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Inheritance fight may have prompted shooting death of Ohio minister

By Ed Adamczyk Follow @adamczyk_ed Contact the Author   |   March 1, 2016 at 7:48 AM

DAYTON, Ohio, March 1 (UPI) -- Five years before allegedly shooting his pastor brother to death inside a church, an Ohio man sued his brother and other family members over an unpaid inheritance.

Officials held Daniel Schooler, 68, without bond after his Sunday arrest for allegedly opening fire in St. Peter's Missionary Baptist Church. The Rev. William Schooler, 70, died in the shooting as services concluded.

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Daniel Schooler was expected to be arraigned Tuesday in Dayton Municipal Court.

It's unclear what prompted the shooting, but new details about previous legal disputes between family members may provide a motive.

In 2011, Daniel Schooler sued his brother and other family members requesting his inheritance from the church's council. The suit said the father of the two men died in 1973 without leaving a will, and thus Daniel Schooler was entitled to half the market value of the church's property, as well as other real estate. A judge ruled documents submitted in the case indicated the church property belonged entirely to church trustees, and ruled in favor of William Schooler and other identified co-defendants.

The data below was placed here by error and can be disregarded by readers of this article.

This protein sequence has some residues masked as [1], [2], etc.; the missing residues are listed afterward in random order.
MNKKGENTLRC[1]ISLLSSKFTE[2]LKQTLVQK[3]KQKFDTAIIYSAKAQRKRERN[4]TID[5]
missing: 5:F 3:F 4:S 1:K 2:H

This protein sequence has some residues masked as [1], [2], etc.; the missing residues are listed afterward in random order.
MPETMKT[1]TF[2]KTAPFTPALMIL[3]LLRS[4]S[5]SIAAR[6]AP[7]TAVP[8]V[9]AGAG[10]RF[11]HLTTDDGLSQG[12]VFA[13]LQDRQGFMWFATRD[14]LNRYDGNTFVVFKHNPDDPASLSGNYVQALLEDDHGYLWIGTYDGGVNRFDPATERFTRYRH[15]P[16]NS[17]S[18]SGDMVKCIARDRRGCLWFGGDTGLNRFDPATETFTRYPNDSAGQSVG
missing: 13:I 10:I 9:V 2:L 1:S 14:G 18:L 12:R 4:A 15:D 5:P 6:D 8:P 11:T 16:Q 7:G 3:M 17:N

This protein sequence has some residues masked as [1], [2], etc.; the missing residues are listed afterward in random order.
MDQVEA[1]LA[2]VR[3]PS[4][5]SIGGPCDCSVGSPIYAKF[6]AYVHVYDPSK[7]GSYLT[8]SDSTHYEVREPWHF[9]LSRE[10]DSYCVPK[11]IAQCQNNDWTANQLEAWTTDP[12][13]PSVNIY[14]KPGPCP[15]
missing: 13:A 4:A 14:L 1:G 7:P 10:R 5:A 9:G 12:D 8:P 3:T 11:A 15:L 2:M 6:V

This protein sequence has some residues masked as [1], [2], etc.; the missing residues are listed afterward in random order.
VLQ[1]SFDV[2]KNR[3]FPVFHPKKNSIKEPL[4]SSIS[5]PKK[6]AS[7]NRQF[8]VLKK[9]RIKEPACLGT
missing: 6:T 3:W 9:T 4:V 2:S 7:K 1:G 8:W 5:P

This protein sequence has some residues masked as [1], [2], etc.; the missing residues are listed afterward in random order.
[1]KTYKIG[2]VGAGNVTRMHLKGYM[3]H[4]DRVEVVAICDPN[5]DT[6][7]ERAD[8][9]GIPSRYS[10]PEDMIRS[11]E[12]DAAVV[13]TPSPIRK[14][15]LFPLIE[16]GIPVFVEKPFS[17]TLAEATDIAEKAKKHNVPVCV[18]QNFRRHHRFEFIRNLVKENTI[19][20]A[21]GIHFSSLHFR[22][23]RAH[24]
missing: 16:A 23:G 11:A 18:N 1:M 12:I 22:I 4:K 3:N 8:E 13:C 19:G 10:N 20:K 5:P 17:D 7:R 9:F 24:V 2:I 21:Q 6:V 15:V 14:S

"This was somewhat of a domestic situation between family members and the public is safe," said Sgt. Creigee Coleman of the Dayton Police Department.

Daniel Schooler, the alleged gunman, had confrontations with the law prior to Sunday's incident. He was charged with felonious assault in 2001, a case in which court documents noted he "may be mentally ill and in need of treatment;" a 2002 police report says he attacked a woman, in a case resulting in a two-year prison sentence; in 2007 a friend said Schooler attacked him with a gold club; and in 2008 two men said he threw a hammer at them, and approached them with a 6 inch knife.

In the police report of the 2008 incident, the men stated Daniel Schooler had mental problems and tended toward violence when missing his medication.

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